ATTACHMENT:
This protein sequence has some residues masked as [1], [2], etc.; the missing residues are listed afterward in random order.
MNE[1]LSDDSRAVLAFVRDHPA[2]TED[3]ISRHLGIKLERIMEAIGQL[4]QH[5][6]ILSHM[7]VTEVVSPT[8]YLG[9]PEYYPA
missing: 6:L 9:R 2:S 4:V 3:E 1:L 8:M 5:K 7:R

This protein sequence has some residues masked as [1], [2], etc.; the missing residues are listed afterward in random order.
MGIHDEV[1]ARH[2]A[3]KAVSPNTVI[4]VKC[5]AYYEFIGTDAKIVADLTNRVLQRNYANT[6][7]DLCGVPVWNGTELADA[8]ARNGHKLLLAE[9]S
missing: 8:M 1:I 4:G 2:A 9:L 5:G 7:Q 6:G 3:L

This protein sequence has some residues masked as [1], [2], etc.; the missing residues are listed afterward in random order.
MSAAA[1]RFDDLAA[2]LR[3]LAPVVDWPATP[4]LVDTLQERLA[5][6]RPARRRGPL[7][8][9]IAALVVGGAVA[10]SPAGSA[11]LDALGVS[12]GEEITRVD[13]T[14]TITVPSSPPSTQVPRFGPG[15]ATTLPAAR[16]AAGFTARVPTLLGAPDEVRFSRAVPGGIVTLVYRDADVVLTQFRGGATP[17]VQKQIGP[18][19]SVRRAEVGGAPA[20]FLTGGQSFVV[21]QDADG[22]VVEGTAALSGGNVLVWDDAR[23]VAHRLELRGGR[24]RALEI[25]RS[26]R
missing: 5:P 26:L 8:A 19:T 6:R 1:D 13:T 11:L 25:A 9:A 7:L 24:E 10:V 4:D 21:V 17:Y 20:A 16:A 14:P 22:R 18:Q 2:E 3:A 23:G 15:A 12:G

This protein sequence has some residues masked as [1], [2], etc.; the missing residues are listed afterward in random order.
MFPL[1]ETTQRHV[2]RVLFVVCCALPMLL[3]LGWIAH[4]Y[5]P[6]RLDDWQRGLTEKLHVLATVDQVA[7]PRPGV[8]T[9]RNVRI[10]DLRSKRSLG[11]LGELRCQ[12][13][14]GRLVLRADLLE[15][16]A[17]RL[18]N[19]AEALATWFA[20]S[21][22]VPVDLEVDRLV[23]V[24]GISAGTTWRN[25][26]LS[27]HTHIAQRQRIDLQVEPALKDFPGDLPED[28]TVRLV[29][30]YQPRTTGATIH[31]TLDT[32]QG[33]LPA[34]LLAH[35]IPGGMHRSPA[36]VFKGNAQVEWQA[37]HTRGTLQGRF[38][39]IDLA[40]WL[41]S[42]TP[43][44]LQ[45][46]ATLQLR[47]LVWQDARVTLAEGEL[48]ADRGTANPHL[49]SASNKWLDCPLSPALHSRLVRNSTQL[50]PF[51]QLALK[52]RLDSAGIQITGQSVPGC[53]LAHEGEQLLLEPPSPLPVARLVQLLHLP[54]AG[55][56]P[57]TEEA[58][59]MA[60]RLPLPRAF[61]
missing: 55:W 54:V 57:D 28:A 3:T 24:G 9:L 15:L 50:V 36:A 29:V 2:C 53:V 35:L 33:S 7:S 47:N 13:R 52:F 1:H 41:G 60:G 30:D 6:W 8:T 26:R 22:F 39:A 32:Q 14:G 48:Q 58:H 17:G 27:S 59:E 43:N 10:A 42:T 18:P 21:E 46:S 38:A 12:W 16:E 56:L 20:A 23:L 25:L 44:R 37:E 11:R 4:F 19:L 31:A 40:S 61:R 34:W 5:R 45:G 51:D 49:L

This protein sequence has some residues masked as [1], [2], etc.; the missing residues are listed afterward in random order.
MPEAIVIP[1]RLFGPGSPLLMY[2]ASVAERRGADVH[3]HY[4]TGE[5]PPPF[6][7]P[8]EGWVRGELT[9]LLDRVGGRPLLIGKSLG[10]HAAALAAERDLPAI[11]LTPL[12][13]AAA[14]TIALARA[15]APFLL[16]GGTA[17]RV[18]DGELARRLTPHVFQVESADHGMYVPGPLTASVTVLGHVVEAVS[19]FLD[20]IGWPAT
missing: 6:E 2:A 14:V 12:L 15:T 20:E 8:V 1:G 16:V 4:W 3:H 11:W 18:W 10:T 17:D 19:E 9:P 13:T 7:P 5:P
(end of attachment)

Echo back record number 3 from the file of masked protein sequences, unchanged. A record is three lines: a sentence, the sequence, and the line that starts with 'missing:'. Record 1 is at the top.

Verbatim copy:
This protein sequence has some residues masked as [1], [2], etc.; the missing residues are listed afterward in random order.
MSAAA[1]RFDDLAA[2]LR[3]LAPVVDWPATP[4]LVDTLQERLA[5][6]RPARRRGPL[7][8][9]IAALVVGGAVA[10]SPAGSA[11]LDALGVS[12]GEEITRVD[13]T[14]TITVPSSPPSTQVPRFGPG[15]ATTLPAAR[16]AAGFTARVPTLLGAPDEVRFSRAVPGGIVTLVYRDADVVLTQFRGGATP[17]VQKQIGP[18][19]SVRRAEVGGAPA[20]FLTGGQSFVV[21]QDADG[22]VVEGTAALSGGNVLVWDDAR[23]VAHRLELRGGR[24]RALEI[25]RS[26]R
missing: 5:P 26:L 8:A 19:T 6:R 1:D 13:T 11:L 25:A 9:A 7:L 24:E 10:V 4:D 21:V 17:Y 20:A 16:A 14:P 22:R 18:Q 2:E 3:A 23:G 15:A 12:G